A couple of homologous chromosomes, or homologs, are a set of one maternal and one paternal chromosome that pair up with each other inside a cell during fertilization.
Do all cells have homologous chromosomes?
All cells have homologous chromosomes except for the reproductive cells of higher organisms. Cells with homologous chromosomes are diploid. Reproductive cells, called gametes, are different. They contain only half the full number of chromosomes—one chromosome from each pair.
What is the same in all parts of homologous chromosomes?
Homologous chromosomes are similiar but not identical. Each carries the same genes in the same order, but the alleles for each trait may not be the same. … The maternal and paternal chromosomes in a homologous pair have the same genes at the same loci, but possibly different alleles.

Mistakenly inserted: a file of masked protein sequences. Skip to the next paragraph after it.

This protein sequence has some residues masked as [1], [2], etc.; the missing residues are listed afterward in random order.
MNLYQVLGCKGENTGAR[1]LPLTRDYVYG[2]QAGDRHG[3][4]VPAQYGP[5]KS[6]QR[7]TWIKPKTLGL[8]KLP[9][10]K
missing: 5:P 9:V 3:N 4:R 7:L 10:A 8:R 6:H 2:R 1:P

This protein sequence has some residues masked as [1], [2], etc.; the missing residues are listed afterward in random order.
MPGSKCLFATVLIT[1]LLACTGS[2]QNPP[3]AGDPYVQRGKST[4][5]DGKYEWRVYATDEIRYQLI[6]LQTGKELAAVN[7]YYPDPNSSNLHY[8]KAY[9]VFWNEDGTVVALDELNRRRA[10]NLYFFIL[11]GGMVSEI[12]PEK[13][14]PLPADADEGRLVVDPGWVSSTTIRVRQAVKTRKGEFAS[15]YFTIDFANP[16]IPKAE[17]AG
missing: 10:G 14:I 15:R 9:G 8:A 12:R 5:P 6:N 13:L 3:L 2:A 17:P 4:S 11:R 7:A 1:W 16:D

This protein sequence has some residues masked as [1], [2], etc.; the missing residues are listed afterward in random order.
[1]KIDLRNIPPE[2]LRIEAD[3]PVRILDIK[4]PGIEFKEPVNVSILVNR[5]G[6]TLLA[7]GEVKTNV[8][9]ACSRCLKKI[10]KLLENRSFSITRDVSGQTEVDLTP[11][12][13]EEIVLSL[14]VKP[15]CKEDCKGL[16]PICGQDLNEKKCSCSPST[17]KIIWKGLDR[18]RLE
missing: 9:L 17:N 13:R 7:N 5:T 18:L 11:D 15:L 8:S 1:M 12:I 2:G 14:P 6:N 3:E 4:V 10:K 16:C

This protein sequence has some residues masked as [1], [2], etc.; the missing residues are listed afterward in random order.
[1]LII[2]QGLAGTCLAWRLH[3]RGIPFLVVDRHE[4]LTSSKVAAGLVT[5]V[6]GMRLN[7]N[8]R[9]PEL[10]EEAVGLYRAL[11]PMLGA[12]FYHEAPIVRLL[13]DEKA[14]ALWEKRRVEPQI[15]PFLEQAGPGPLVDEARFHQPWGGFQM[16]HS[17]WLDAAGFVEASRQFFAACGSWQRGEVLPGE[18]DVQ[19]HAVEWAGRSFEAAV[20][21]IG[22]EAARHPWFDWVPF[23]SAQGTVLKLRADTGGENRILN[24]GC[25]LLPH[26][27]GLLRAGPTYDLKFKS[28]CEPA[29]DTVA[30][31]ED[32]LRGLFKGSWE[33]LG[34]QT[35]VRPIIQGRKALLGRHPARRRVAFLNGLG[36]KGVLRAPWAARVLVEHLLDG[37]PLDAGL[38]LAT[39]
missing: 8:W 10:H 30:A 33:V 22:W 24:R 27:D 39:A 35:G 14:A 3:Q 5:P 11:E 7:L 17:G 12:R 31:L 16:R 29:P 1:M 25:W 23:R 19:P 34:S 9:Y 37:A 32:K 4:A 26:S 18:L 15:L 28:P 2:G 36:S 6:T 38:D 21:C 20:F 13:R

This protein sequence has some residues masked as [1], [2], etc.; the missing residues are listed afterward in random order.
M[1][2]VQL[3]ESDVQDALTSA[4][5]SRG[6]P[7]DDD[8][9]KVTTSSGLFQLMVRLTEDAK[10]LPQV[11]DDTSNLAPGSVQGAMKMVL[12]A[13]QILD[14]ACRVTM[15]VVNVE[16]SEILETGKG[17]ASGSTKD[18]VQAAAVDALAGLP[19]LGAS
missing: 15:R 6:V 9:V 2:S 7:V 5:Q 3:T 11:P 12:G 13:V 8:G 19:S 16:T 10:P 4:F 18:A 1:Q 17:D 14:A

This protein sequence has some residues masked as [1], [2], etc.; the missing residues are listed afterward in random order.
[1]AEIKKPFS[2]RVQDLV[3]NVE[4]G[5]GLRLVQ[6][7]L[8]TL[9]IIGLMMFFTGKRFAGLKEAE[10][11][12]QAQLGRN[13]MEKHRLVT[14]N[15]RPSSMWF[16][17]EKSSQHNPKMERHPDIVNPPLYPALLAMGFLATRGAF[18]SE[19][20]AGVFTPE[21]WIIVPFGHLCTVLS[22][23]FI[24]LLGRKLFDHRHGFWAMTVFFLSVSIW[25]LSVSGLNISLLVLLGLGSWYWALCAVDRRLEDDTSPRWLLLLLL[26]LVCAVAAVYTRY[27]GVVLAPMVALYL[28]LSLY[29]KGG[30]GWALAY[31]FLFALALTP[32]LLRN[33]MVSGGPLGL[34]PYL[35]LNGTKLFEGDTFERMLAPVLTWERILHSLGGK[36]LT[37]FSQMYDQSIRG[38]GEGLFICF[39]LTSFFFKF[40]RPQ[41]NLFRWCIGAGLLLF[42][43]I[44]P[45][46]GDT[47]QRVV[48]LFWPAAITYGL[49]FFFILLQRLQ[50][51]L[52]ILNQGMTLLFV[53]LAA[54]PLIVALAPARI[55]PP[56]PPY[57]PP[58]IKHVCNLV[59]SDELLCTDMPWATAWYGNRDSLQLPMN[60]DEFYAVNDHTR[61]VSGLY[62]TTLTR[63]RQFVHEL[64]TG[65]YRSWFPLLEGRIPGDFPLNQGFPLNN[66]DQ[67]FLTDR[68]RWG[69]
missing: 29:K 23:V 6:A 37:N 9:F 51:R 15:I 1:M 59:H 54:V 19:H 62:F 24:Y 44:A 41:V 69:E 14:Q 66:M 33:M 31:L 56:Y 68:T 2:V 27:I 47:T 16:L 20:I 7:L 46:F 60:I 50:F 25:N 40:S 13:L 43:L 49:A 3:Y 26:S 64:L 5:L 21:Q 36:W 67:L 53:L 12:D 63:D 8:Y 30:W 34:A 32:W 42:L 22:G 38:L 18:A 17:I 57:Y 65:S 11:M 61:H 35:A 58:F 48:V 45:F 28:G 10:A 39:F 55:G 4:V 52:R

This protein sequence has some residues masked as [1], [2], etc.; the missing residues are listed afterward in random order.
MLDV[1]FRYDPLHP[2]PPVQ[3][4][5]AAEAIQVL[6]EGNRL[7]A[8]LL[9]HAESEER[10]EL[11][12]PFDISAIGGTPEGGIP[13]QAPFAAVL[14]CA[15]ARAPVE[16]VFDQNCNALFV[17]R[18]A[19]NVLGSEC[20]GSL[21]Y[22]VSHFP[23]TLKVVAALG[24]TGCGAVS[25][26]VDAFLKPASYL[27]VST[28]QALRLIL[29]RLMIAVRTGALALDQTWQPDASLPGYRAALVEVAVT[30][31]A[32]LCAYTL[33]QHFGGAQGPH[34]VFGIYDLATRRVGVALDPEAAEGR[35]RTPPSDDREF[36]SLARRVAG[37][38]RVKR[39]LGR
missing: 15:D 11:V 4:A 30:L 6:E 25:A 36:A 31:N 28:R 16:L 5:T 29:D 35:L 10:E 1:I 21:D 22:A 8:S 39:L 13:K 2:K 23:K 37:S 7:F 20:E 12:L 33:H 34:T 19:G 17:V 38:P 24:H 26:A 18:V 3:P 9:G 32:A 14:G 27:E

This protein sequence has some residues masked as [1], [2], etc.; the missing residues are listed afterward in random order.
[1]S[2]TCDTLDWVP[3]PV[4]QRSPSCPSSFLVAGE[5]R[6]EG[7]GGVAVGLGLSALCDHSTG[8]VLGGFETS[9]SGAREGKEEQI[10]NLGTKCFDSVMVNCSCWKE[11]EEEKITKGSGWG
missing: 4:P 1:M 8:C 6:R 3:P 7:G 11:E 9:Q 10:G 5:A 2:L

What is the main difference between Chromatin and chromosomes?
Chromatin is a complex formed by histones packaging the DNA double helix. Chromosomes are structures of proteins and nucleic acids found in the living cells and carry genetic material. Chromatin is composed of nucleosomes. Chromosomes are composed of condensed chromatin fibers.
Are human cells homologous?
Nearly all the cells in the human body carry two homologous, or similar, copies of each chromosome. The only exception is cells in the germ line, which go on to produce gametes, or egg and sperm cells. Germ line cells are haploid, which means they contain a single set of chromosomes.